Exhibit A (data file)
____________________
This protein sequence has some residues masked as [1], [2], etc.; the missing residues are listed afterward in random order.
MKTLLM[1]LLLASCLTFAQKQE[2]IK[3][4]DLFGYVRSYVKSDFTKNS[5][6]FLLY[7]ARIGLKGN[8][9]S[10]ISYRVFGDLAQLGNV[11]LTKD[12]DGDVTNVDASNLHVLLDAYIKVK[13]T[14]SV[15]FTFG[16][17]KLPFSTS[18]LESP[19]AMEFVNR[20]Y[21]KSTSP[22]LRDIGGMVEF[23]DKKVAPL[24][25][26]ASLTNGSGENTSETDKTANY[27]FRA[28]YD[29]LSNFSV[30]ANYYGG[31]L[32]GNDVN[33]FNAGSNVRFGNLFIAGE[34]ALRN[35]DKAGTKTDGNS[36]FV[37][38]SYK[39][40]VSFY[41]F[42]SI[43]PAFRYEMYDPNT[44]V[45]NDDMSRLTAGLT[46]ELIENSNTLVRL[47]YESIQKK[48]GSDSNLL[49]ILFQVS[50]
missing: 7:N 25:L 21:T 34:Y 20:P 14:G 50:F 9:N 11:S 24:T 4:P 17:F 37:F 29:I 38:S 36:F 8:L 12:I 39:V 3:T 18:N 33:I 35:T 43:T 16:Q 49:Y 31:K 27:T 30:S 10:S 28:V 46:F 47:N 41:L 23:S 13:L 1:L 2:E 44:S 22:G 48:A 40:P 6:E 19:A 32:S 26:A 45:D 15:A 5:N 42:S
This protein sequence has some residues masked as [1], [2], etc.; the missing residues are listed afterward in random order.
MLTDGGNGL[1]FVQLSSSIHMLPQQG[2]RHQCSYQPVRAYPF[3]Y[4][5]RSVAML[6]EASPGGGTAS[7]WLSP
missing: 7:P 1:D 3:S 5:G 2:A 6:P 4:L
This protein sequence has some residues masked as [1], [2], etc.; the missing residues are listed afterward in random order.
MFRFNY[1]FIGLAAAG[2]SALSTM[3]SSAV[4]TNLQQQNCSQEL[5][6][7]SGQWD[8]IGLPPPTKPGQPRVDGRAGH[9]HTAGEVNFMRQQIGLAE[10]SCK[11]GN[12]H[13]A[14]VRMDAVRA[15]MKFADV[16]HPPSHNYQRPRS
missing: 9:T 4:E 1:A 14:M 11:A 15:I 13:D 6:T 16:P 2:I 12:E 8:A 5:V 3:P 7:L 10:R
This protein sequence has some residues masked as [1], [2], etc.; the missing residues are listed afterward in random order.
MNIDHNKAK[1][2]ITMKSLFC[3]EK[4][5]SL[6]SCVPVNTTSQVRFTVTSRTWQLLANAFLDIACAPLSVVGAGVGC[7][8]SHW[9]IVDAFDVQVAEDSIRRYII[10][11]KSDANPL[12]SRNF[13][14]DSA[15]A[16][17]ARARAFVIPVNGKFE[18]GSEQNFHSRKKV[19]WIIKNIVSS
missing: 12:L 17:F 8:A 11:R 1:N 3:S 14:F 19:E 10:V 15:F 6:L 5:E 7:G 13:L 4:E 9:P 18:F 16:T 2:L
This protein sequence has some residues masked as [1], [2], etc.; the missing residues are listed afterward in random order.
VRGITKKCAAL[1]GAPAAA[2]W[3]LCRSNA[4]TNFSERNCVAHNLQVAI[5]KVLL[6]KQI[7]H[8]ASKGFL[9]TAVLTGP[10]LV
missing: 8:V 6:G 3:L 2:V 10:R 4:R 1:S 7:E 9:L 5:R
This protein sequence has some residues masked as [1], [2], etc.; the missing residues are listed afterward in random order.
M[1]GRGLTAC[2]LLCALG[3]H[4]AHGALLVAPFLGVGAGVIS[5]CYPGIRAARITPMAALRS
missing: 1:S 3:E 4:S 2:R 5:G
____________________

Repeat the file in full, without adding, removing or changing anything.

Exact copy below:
This protein sequence has some residues masked as [1], [2], etc.; the missing residues are listed afterward in random order.
MKTLLM[1]LLLASCLTFAQKQE[2]IK[3][4]DLFGYVRSYVKSDFTKNS[5][6]FLLY[7]ARIGLKGN[8][9]S[10]ISYRVFGDLAQLGNV[11]LTKD[12]DGDVTNVDASNLHVLLDAYIKVK[13]T[14]SV[15]FTFG[16][17]KLPFSTS[18]LESP[19]AMEFVNR[20]Y[21]KSTSP[22]LRDIGGMVEF[23]DKKVAPL[24][25][26]ASLTNGSGENTSETDKTANY[27]FRA[28]YD[29]LSNFSV[30]ANYYGG[31]L[32]GNDVN[33]FNAGSNVRFGNLFIAGE[34]ALRN[35]DKAGTKTDGNS[36]FV[37][38]SYK[39][40]VSFY[41]F[42]SI[43]PAFRYEMYDPNT[44]V[45]NDDMSRLTAGLT[46]ELIENSNTLVRL[47]YESIQKK[48]GSDSNLL[49]ILFQVS[50]
missing: 7:N 25:L 21:T 34:Y 20:P 14:G 50:F 9:N 11:S 24:T 4:P 17:F 37:F 29:I 38:S 36:F 8:L 12:I 39:V 3:T 18:N 33:I 35:T 43:T 16:Q 49:Y 31:K 27:T 30:S 10:S 28:V 46:F 47:N 41:L 23:S 13:L 1:L 2:E 44:S 22:G 48:A 40:P 6:E 19:A 32:S 26:A 45:D 15:A 5:N 42:S
This protein sequence has some residues masked as [1], [2], etc.; the missing residues are listed afterward in random order.
MLTDGGNGL[1]FVQLSSSIHMLPQQG[2]RHQCSYQPVRAYPF[3]Y[4][5]RSVAML[6]EASPGGGTAS[7]WLSP
missing: 7:P 1:D 3:S 5:G 2:A 6:P 4:L
This protein sequence has some residues masked as [1], [2], etc.; the missing residues are listed afterward in random order.
MFRFNY[1]FIGLAAAG[2]SALSTM[3]SSAV[4]TNLQQQNCSQEL[5][6][7]SGQWD[8]IGLPPPTKPGQPRVDGRAGH[9]HTAGEVNFMRQQIGLAE[10]SCK[11]GN[12]H[13]A[14]VRMDAVRA[15]MKFADV[16]HPPSHNYQRPRS
missing: 9:T 4:E 1:A 14:M 11:A 15:I 13:D 6:T 16:P 2:I 12:E 8:A 5:V 3:P 7:L 10:R
This protein sequence has some residues masked as [1], [2], etc.; the missing residues are listed afterward in random order.
MNIDHNKAK[1][2]ITMKSLFC[3]EK[4][5]SL[6]SCVPVNTTSQVRFTVTSRTWQLLANAFLDIACAPLSVVGAGVGC[7][8]SHW[9]IVDAFDVQVAEDSIRRYII[10][11]KSDANPL[12]SRNF[13][14]DSA[15]A[16][17]ARARAFVIPVNGKFE[18]GSEQNFHSRKKV[19]WIIKNIVSS
missing: 12:L 17:F 8:A 11:R 1:N 3:S 14:F 19:E 10:V 15:F 6:L 5:E 7:G 13:L 4:E 9:P 18:F 16:T 2:L
This protein sequence has some residues masked as [1], [2], etc.; the missing residues are listed afterward in random order.
VRGITKKCAAL[1]GAPAAA[2]W[3]LCRSNA[4]TNFSERNCVAHNLQVAI[5]KVLL[6]KQI[7]H[8]ASKGFL[9]TAVLTGP[10]LV
missing: 8:V 6:G 3:L 2:V 10:R 4:R 1:S 7:E 9:L 5:R
This protein sequence has some residues masked as [1], [2], etc.; the missing residues are listed afterward in random order.
M[1]GRGLTAC[2]LLCALG[3]H[4]AHGALLVAPFLGVGAGVIS[5]CYPGIRAARITPMAALRS
missing: 1:S 3:E 4:S 2:R 5:G